Other clinicians (Larry Whitesell, Diane Sept and Buddy Brewer) gave demonstrations of sound happy training practices insuring contented horses. Ivory Pal, a beautiful Palomino Tennessee Walking Horse stallion and Rafael Valle gave a riding exhibition.
The next day was Saturday and a lot of talk was about ZENYETTA!!!! We hoped we would get to see her final race on television (we were finished by then and did). We shared our Holiday Inn Hotel with many race fans that had flown into town to see her in person. She is a splendid lady. Now that she is retired, maybe she will present all her followers and adoring fans with a colt that might just win the Triple Crown…who know? Then maybe a movie will be made about this magnificent mare!
It was plain to see that the speakers were passionately against soring and other abuses and the fact that even when caught, seldom is there a significant punishment.
The conclusion of the weekend’s events (next to Madeleine Pickens talk) was a
Next time we had a break and I hustled over to him. “Can you really have a big lick show horse and not sore it?” I asked. He answered that one could indeed. It takes a really talented horse, but it can be done. Trying to make not so talented horses into world champions is part of the “why” of soring. Winky is president of the Walking Horse Trainers Association and before I left home I had received a phone call from another member asking me if I would donate a copy of The Horse That Wouldn’t Trot to their Annual Banquet and Convention auction in December. I had a good laugh. Did this person KNOW what my book was about???? I told Winky about the call and told him the book was about my life with Walking Horses, but it was against soring, as I had seen it as I showed my horses in the 90s. I mentioned that I had waited until ‘09 Celebration to publish my book so I could say “all is well, soring is on its way out,” but I couldn’t say that. I could say it was somewhat improved, however. Did he still want a copy? “Yes, Ma’m I would,” he replied. And would he like a personal copy? “Yes, Ma’m, I would.” Well ok then, off I went to get 2 autographed copies. I hope he indeed reads his. I had been told by several folks in the know that some trainers really would love to stop soring, or abusive training. He surely sounded like one of them.
The final speaker was Keith Dane, Director of Equine Protection for the Humane Society of the
I applaud Lori Northrup and FOSH for the Sound Horse Conferences. I missed the first one, went to the second in FL with friend Ann because I wanted the latest on the soring issue for the final pages of The Horse That Wouldn’t Trot. There I met Pat and Linda Parelli, and Dr. Robert Miller, the vet who has written so many horse books, most famous for the foal imprinting books. Dr. Miller also endorsed The Horse That Wouldn’t Trot and Mules, Mules and More Mules www.rosemiller.net which will shortly be available for purchase. Naturally, that makes Dr. Miller very special to me.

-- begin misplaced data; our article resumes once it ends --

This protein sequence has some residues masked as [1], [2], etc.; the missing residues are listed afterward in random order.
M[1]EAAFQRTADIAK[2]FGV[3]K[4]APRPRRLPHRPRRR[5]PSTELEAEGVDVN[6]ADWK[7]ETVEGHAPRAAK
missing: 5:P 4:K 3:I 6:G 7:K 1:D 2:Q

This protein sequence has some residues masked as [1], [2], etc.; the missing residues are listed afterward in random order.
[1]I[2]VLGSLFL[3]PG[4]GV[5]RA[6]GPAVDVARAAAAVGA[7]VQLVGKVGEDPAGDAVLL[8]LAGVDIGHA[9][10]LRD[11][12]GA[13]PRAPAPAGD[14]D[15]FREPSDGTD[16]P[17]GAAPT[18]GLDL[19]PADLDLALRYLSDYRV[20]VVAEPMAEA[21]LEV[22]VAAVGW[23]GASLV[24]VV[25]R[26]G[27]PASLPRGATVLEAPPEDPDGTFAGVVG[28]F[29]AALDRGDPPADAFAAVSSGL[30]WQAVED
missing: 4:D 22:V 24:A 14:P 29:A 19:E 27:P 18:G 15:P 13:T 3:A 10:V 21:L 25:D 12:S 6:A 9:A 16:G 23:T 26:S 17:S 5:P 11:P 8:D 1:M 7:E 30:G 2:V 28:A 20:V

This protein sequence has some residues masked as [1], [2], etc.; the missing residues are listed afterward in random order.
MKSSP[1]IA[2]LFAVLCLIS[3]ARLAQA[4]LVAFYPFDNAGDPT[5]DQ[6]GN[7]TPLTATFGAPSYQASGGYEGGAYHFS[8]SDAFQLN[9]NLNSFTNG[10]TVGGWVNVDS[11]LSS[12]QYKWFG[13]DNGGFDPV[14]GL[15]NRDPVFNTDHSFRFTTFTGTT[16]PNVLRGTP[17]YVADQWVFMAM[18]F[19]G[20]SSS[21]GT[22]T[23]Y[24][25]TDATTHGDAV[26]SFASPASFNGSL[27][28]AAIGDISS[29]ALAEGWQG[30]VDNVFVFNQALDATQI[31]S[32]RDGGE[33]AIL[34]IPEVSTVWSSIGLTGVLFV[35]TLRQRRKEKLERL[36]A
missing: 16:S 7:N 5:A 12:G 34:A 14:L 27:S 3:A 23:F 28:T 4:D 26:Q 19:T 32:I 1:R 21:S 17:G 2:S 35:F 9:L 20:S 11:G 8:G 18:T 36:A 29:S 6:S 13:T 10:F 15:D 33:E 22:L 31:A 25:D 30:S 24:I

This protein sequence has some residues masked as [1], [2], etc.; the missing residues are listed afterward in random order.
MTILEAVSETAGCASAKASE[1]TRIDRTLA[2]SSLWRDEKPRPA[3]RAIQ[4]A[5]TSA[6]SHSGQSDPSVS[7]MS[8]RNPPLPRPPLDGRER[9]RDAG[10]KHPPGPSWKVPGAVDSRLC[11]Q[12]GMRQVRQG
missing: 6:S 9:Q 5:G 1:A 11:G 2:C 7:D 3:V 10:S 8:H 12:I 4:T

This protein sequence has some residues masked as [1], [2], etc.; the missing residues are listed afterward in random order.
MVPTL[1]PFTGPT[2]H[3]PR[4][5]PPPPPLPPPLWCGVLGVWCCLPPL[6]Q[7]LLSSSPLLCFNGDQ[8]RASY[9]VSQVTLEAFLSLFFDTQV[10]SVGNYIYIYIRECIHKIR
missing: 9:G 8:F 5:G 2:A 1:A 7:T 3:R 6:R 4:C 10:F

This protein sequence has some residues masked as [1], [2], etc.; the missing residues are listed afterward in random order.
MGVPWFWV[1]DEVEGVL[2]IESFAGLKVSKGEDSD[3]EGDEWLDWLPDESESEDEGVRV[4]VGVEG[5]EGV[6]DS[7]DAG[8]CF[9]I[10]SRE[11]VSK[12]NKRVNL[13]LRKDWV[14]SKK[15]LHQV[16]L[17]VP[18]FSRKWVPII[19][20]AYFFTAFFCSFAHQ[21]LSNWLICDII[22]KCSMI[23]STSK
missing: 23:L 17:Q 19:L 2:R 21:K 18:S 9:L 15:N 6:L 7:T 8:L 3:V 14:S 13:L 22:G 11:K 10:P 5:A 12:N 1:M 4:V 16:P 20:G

With this third Conference I can see the forward movement in the anti-soring debate. It is encouraging, but only a good beginning. Still only a few shows can be attended by the USDA inspectors, the show inspectors can be lax or good. They still do a better job if the USDA inspectors are in attendance. If very good, exhibitors with sored horses pack up and go to one that is more lax, or even “wildcat” shows with no inspectors at all. Not all want to stop soring horses. You can help by writing your legislators asking them. After all, IT IS against the law!
There were 2 other things that stood out in my mind. One of the speakers said there were 2 things wrong with the Conference. One was that it should have been presented in front of thousands instead of the group present. I totally agree, and with that in mind, please feel free to share these thoughts with your friends.
Also, Winky Groover mentioned that both animals and people learn best by positive re-enforcement. With that in mind, I certainly wish to applaud and thank Mr. Groover and any other trainers (of which I sincerely hope there are many) that are willing to change their training methods for the betterment of the Tennessee Walking Horse!
Wednesday, November 3, 2010